Methods and Materials


The patient is placed in the supine position with knees flexed (foot flat on the table) or leg extended (foot hanging off the end of the table).


Nonsterile Tray for the Procedure

  • Place the following items on a nonsterile drape covering the Mayo stand:

  • Nonsterile gloves

  • 10-mL syringe filled with 1 percent lidocaine (Xylo-caine), and a 30-gauge needle

  • 4 × 4-inch gauze soaked with povidone-iodine solution

  • 1 to 2 inches of 4 × 4 gauze

  • Fenestrated drape

  • Iris scissors

  • Bandage scissors

  • 2 straight hemostats

  • Sterile rubber band (if desired)

  • Nail splitter (if desired)

  • Monsel’s solution and cotton-tipped swabs (if desired)

Electrosurgical Cart

  • Electrosurgical unit (such as the Ellman Surgitron)

  • 2-mm and 4-mm matricectomy electrodes (flat, Teflon-coated on one side)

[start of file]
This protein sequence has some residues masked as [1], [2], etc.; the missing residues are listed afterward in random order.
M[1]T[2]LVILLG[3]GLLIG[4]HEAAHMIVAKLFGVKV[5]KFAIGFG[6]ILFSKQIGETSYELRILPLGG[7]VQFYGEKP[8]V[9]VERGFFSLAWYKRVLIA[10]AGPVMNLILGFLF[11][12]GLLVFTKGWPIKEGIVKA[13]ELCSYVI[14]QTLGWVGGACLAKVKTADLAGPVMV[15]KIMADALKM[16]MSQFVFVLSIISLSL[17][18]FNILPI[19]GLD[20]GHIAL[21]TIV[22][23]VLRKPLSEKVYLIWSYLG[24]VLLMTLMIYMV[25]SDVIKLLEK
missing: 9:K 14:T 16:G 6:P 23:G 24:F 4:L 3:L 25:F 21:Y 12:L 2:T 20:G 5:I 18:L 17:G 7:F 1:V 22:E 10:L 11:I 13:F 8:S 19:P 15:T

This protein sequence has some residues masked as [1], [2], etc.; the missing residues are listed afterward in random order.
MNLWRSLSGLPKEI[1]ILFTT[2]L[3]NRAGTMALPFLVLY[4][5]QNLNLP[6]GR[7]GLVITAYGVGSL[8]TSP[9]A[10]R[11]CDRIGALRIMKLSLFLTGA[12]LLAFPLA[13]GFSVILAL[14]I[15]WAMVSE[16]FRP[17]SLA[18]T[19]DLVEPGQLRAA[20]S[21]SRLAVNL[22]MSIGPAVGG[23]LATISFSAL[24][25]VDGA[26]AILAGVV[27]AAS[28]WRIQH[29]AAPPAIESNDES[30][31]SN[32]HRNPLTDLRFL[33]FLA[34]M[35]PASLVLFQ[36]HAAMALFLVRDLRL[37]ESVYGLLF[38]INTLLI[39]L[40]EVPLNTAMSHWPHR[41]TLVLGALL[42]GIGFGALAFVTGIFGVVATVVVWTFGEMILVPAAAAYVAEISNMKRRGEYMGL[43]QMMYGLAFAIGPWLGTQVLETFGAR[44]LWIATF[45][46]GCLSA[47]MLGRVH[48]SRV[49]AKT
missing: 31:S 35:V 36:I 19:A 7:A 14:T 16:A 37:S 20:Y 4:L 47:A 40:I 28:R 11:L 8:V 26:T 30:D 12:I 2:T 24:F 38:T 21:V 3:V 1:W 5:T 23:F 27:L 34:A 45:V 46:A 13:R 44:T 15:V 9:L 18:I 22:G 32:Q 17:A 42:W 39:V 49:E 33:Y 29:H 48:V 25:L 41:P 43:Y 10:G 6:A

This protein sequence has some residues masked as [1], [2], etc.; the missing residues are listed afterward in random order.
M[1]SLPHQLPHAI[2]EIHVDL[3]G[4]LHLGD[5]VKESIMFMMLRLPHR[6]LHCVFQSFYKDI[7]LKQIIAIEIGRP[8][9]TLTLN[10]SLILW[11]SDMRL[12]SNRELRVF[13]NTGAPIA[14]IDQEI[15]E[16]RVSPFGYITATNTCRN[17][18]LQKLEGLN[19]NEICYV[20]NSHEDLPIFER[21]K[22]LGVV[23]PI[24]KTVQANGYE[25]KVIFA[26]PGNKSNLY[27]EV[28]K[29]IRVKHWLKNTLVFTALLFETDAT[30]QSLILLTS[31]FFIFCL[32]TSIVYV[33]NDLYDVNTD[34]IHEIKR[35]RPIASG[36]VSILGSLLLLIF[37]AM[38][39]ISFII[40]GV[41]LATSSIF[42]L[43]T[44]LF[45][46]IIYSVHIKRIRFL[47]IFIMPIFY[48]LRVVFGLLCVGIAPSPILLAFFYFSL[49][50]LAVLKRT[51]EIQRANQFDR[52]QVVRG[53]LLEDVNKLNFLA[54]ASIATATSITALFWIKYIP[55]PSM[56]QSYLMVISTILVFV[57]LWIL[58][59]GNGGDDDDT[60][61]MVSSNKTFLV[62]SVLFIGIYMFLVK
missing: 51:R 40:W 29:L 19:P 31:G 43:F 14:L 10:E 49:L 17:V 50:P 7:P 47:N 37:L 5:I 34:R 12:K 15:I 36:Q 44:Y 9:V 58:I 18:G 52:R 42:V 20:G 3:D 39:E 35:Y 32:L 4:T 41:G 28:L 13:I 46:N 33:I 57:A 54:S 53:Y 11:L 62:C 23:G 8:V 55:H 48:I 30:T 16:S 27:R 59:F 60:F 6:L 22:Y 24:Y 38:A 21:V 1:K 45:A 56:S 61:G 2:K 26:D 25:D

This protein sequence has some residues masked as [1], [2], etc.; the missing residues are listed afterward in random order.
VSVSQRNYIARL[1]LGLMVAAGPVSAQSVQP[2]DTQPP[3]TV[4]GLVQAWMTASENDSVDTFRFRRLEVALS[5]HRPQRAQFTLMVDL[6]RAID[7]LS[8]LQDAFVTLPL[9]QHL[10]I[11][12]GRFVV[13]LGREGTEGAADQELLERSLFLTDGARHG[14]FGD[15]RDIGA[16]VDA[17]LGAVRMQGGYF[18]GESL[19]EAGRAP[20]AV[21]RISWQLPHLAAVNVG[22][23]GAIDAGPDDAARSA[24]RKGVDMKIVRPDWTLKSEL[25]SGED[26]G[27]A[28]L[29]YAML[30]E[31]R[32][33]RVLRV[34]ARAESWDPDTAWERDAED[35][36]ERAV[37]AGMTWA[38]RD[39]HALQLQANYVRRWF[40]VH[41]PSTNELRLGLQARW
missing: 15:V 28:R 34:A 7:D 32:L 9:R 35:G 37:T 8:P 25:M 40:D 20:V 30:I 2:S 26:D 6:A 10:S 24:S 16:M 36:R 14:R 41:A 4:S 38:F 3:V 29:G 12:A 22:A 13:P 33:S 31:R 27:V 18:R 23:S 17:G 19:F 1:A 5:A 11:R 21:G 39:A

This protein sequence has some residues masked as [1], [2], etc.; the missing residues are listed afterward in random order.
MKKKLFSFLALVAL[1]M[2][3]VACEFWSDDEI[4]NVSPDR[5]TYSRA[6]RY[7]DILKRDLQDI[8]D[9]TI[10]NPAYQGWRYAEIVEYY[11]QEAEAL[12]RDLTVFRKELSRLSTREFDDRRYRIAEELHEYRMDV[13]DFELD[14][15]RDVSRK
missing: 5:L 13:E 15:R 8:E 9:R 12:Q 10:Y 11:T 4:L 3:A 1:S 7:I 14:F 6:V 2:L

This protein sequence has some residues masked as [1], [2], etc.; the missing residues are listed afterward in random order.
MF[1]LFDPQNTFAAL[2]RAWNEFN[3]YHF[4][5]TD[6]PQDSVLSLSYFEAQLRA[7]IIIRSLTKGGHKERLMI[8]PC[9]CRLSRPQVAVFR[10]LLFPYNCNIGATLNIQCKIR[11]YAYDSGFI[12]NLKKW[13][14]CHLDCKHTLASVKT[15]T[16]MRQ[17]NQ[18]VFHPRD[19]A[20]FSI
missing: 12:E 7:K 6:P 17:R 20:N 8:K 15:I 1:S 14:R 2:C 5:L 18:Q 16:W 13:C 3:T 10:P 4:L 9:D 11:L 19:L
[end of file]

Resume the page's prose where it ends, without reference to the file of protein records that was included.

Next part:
• 5-mm ball electrode

  • Smoke evacuator with viral particle filtering system

Tray for Postprocedure Dressing

Procedure Description

  1. The patient is placed in the supine position, with the knees flexed (foot flat on the table) or extended (foot hanging off the end of the table). The physician wears nonsterile gloves.

  2. The toe is prepped with povidone-iodine solution. A standard digital block is performed with 1 percent lidocaine (without epinephrine), using a 10-mL syringe and a 30-gauge needle. About 2 to 3 mL of lidocaine on each side of the toe is usually sufficient for adequate anesthesia. A wait of five to 10 minutes allows the block to become effective.